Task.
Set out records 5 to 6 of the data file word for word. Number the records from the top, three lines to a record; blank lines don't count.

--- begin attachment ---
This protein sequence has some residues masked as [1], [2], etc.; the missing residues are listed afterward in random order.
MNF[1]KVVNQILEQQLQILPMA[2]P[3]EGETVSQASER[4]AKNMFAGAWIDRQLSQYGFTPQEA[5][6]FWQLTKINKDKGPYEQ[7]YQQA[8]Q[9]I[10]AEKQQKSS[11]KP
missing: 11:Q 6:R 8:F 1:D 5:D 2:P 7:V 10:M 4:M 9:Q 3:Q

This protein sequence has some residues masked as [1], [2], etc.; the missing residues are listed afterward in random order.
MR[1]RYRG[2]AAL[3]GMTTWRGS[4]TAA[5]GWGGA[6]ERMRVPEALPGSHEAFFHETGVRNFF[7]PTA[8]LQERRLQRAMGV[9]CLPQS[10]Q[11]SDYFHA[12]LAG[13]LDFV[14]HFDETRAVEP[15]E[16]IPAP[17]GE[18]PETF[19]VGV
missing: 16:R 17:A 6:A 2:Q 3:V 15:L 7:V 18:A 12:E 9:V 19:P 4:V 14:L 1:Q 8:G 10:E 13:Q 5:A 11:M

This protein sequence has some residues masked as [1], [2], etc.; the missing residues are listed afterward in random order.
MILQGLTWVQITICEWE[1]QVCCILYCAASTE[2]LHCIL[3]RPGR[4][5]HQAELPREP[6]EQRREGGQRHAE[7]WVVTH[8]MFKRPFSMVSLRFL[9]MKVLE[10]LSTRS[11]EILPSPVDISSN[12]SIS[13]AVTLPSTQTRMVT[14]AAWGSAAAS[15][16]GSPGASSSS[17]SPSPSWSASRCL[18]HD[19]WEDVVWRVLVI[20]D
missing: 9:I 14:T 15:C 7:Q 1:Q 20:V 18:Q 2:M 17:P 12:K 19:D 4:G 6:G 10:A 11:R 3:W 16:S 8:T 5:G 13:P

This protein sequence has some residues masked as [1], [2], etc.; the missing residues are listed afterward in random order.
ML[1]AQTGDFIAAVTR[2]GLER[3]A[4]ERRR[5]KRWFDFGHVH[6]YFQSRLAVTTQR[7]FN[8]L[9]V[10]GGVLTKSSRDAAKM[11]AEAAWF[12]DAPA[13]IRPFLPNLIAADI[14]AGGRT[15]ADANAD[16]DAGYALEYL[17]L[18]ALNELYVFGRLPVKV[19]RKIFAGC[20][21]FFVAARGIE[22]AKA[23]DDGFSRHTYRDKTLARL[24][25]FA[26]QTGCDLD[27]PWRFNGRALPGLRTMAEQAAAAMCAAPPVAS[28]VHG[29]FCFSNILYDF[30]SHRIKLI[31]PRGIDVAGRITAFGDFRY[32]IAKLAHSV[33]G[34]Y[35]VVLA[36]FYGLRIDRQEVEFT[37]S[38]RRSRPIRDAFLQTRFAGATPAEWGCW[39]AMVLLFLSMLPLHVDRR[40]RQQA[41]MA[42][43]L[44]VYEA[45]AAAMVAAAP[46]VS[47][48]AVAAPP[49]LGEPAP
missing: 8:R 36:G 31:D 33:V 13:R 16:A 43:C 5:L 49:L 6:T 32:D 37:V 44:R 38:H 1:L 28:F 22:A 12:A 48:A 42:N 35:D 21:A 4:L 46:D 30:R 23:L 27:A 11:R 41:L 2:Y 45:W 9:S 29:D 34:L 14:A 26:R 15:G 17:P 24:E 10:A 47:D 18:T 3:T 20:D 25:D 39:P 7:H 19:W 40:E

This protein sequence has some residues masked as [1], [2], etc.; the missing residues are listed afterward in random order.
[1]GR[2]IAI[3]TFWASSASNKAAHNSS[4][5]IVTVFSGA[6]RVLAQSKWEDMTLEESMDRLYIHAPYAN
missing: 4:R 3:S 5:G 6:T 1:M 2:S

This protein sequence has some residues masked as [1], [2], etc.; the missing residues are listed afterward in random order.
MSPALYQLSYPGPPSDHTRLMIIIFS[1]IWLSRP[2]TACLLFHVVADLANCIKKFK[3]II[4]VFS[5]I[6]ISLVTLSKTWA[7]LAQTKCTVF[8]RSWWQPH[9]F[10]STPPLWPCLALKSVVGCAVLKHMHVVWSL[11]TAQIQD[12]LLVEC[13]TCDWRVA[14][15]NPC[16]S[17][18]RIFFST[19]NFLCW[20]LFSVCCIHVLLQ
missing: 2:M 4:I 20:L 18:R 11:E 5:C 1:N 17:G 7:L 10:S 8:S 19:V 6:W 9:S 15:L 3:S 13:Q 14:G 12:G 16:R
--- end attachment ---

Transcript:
This protein sequence has some residues masked as [1], [2], etc.; the missing residues are listed afterward in random order.
[1]GR[2]IAI[3]TFWASSASNKAAHNSS[4][5]IVTVFSGA[6]RVLAQSKWEDMTLEESMDRLYIHAPYAN
missing: 4:R 3:S 5:G 6:T 1:M 2:S

This protein sequence has some residues masked as [1], [2], etc.; the missing residues are listed afterward in random order.
MSPALYQLSYPGPPSDHTRLMIIIFS[1]IWLSRP[2]TACLLFHVVADLANCIKKFK[3]II[4]VFS[5]I[6]ISLVTLSKTWA[7]LAQTKCTVF[8]RSWWQPH[9]F[10]STPPLWPCLALKSVVGCAVLKHMHVVWSL[11]TAQIQD[12]LLVEC[13]TCDWRVA[14][15]NPC[16]S[17][18]RIFFST[19]NFLCW[20]LFSVCCIHVLLQ
missing: 2:M 4:I 20:L 18:R 11:E 5:C 1:N 17:G 7:L 10:S 8:S 19:V 6:W 9:S 15:L 3:S 13:Q 14:G 12:G 16:R